BoingBoing pointed out that NBC is tweaking start times of their shows to outsmart TiVo again (last fall's mention here).
If you were hoping to TiVo both Survivor and Friends tonight, you'd probably want to check your TiVo asap.
There has been a lot of speculation in the last year about when a personal video player would go mainstream in the US (they're pretty popular in Japan already), and many are waiting for Apple to take the lead and expand the iPod to serve video. Well, as I found out on a recent cross-country flight on Alaska Airlines, the technology is already here and it's pretty useful.
I'll admit that it's not the most cutting-edge development, as personal video players have been seen in first class cabins for a few years now, and personal DVD players can be rented for one-way use at many airports. When I heard them mentioned at the start of my flight, I figured I'd pay the ten dollar charge (they're free in first class) and see if watching a movie on a small screen was comfortable and what types of music was offered. What eventually piqued my interest about the device was the technology being used.
After we got up to a safe altitude the attendents passed them out and as I was looking over the device I noticed something curious on the back. See for yourself:
I was surprised but impressed that a company called e.Digital had adopted an emerging internet video standard for consumer applications, figured out the studio licensing maze, and sold their services to a major airline. Compression formats like MP3 and DivX were popularized by underground internet trading networks but they've historically been difficult to use and the domain of expert users. In the past couple years however, consumer devices have fought Hollywood industry lawsuits in order to make those formats easy to use. In effect, e.Digital has created the first DivX player my grandmother can use. Kudos to the design team.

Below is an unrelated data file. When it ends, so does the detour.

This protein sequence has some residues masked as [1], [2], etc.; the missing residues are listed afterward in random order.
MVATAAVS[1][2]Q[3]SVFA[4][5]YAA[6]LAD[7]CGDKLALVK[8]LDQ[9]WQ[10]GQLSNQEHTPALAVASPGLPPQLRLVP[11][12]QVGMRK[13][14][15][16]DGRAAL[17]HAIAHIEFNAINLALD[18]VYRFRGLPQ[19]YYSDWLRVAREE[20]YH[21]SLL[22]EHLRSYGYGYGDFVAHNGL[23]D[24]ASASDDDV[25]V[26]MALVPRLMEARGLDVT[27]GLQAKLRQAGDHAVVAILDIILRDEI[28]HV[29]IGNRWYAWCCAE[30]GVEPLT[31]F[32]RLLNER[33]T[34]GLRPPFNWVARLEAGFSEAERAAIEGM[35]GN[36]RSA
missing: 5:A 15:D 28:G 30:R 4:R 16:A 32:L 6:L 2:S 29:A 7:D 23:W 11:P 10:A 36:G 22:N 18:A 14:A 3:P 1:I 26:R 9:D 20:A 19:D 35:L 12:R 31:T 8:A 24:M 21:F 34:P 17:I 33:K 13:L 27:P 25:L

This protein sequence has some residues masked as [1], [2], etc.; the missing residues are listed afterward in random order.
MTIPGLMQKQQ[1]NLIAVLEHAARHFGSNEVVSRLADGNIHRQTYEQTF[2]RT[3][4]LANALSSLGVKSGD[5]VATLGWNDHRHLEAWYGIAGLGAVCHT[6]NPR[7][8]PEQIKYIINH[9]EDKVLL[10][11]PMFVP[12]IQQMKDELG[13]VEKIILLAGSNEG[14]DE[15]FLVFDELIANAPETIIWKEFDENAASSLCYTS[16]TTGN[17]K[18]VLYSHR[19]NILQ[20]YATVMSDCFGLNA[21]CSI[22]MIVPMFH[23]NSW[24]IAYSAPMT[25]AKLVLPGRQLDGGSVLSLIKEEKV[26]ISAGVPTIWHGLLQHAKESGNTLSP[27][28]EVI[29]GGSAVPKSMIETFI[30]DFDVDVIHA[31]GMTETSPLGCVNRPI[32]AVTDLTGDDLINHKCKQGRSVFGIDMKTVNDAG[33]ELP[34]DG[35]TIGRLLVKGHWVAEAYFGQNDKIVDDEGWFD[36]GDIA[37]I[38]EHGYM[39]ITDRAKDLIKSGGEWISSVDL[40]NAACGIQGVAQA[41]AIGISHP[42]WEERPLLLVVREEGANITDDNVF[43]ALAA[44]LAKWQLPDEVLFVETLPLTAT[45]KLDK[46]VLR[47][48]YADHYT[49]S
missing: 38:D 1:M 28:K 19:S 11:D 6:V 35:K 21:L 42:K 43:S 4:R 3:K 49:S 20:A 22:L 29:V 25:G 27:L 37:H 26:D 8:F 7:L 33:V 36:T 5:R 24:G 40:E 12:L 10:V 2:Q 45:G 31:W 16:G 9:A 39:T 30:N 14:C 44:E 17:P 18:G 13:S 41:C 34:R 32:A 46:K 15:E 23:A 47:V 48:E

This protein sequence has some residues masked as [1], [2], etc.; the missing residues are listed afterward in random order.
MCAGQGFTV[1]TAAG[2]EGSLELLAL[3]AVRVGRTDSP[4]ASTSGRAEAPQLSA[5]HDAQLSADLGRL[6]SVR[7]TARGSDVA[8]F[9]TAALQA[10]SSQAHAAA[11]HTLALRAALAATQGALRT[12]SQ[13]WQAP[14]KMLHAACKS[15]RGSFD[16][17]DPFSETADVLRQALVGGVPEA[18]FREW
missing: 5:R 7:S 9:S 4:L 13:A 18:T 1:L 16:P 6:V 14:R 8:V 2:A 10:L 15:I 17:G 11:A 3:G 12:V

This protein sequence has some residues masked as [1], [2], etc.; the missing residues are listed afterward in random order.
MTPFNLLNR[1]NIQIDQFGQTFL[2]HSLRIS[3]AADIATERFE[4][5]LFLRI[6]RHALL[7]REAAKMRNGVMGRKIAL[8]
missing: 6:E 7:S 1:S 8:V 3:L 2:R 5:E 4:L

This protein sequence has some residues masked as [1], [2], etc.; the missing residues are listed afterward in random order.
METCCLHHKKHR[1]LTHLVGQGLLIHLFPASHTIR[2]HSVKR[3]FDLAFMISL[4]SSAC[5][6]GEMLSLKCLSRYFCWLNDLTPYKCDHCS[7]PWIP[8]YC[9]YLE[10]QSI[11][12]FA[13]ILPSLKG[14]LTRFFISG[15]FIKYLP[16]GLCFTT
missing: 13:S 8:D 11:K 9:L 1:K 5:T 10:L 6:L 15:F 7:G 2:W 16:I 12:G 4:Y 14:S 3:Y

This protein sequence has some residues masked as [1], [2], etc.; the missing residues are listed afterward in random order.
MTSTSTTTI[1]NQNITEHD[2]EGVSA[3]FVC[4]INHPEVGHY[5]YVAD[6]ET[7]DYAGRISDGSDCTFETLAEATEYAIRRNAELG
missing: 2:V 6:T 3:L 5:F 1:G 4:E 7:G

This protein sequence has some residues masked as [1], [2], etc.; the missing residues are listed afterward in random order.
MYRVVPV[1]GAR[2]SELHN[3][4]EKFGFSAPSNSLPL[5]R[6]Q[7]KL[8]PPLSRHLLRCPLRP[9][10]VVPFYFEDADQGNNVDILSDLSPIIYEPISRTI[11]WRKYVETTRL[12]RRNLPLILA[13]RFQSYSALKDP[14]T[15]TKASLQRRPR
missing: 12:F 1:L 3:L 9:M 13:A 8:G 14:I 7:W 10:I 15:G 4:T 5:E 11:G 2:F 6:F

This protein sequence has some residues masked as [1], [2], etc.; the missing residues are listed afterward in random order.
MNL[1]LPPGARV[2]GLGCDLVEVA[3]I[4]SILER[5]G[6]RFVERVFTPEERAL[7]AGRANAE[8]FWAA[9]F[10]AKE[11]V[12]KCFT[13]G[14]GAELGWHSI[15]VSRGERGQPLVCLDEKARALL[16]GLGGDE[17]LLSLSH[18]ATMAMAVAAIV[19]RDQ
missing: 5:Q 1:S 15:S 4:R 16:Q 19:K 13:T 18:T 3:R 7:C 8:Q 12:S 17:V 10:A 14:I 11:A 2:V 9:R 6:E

The device was called a "digEplayer 5500" and was easy to use with a directional wheel, play/pause/seek video controls, brightness and volume controls, and a couple navigation buttons. The display was a widescreen LCD around 7" in size. The main menu offered movies, sitcoms, and music, in addition to some airline info. The player was about the size of three iPods side by side, but still smaller than a laptop. It was about an inch thick and only weighed a pound or so.
The amount of content on the device was more that I would have guessed could fit. There were nine full length movies (three recently in theaters, the other six were common video rentals from the past 2-3 years), three TV shows (including the Simpsons!), and a selection of 10-15 songs in ten different genres. That's roughly 15 hours of video and about 6 hours of music. I would assume the player was hard drive based, to hold that amount of data (a 20Gb laptop drive would be my guess).
Movie and TV show playback was smooth, though the content was formated for a standard 4:3 tv set, and widened to fit the 16:9 screen on the handheld (which seems dumb, but I recognized the same "this movie has been formated to fit this screen" message at the start of films I've rented in fullscreen format, so they probably just ripped DivX versions of rental market films. I watched the Simpsons episode ("Lisa Gets an A") and Master and Commander in full. The screen was bright and crisp, and looked great in daytime light and during action sequences.
After I was done with the movie and show, I turned the device off to poke around a bit. The back pointed out it cleared FCC regs for home and office use, but other labels said it was limited to only commerical use on Alaska. Aside from the headphone jack on the side and a taped over DC power jack, the only other opening was a side door. I cracked it open and found what appeared to be a black cartridge-type pack. I believe it was the battery pack, though I couldn't get it to budge no matter how much I wiggled on the small strap sticking out of it. There's got to be a way to easily exchange content on the device for new films and music, but I could find no evidence of docking mechanisms. Perhaps the black brick was a removable hard drive. On bootup, the screen revealed it was running the "MicroOS 3.1".